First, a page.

A new proposal to make it illegal to sell these pets in stores
This issue will be debated by the city in new year
(Written Aug. 13 for Town Crier.)
Dean Maher with his poodle Betty. Photo courtesy of Dean Maher.
If Dean Maher has his way, people won’t be asking, ‘How much is that doggy in window?’
The Ward 20 council candidate wants the city to ban the sale of cats and dogs from all Toronto pet stores. The issue is up for debate at city hall.
“The overall goal is to reduce unwanted pets,” Maher said Aug. 10.
Many unwanted animals end up in shelters and in some cases, if their health is particularly bad, they are euthanized.
In 2009, the Toronto Humane Society had 4,701 cats and 1,382 dogs and a total of 394 were euthanized, according to information Maher obtained from the organization. Continue reading
Heritage homes on site of former amusement park
Some of the houses are up for sale facing Kew Beach
(Written for Town Crier Aug. 12.)
Scarboro Beach Amusement Park in 1907. Photo courtesy of The Beach in Pictures 1793-1932.
A dozen heritage properties on Wineva Ave and Hubbard Blvd were built where Scarboro Beach Amusement Park once stood. It was a destination spot for Torontonians in the early part of the 20th century.
Harry and Mabell Dorsey paid the Sisters of St. Joseph $165,000 in 1906 for the land between Leuty and Maclean avenues and opened the $600,000 theme park in 1907.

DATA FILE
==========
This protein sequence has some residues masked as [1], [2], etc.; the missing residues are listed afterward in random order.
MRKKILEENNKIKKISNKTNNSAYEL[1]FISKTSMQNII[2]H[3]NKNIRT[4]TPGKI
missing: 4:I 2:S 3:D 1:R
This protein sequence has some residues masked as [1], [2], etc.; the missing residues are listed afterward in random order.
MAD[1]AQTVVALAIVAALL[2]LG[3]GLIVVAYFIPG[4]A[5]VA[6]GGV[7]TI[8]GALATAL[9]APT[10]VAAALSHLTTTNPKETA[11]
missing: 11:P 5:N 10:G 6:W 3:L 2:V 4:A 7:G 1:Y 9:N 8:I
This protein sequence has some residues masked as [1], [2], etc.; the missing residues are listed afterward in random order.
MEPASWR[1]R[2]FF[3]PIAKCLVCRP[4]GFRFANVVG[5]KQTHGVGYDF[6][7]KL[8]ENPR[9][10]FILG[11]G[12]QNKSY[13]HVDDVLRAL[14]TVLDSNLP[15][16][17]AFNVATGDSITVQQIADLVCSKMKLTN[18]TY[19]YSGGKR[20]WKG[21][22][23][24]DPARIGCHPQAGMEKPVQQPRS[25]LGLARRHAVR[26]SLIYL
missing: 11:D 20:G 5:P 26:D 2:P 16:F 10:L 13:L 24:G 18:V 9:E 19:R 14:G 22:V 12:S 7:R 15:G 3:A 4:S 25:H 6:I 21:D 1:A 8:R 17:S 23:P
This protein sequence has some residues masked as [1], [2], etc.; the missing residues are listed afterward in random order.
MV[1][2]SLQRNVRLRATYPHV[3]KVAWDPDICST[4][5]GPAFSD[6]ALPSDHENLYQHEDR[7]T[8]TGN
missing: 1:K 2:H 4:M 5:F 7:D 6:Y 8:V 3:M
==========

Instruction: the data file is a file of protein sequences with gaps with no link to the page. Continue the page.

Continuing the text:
This is where the young and old came to see “waltzing horses, comic bears and the first genuine monkey circus ever in Toronto,” according to The Beach in Pictures 1793-1932 by Mary Campbell and Barbara Myrvold. Continue reading
(Published in the Town Crier Aug. 13.)
This Hubbard Blvd home is now listed as heritage and had been declared surplus by the owner Toronto Community Housing. Photo by Kris Scheuer/Town Crier.
A dozen Beach homes worth millions are now listed as heritage properties including several sites Toronto Community Housing plans to sell.
They sit on the former site of Scarboro Beach Amusement Park.
The 1920s-built homes on Wineva Avenue and Hubbard Boulevard are mix of publicly and privately owned sites facing Kew Balmy Beach.
Janice Hadfield lives in one of the properties on Wineva and says she’s pleased the home is on the heritage list. Continue reading
Posted in Toronto Beaches
Tagged Beach, councillor Paula Fletcher, Councillor Sandra Bussin, heritage, homes, Hubbard, Kris Scheuer, sell, Toronto Community Housing, Town Crier, Wineva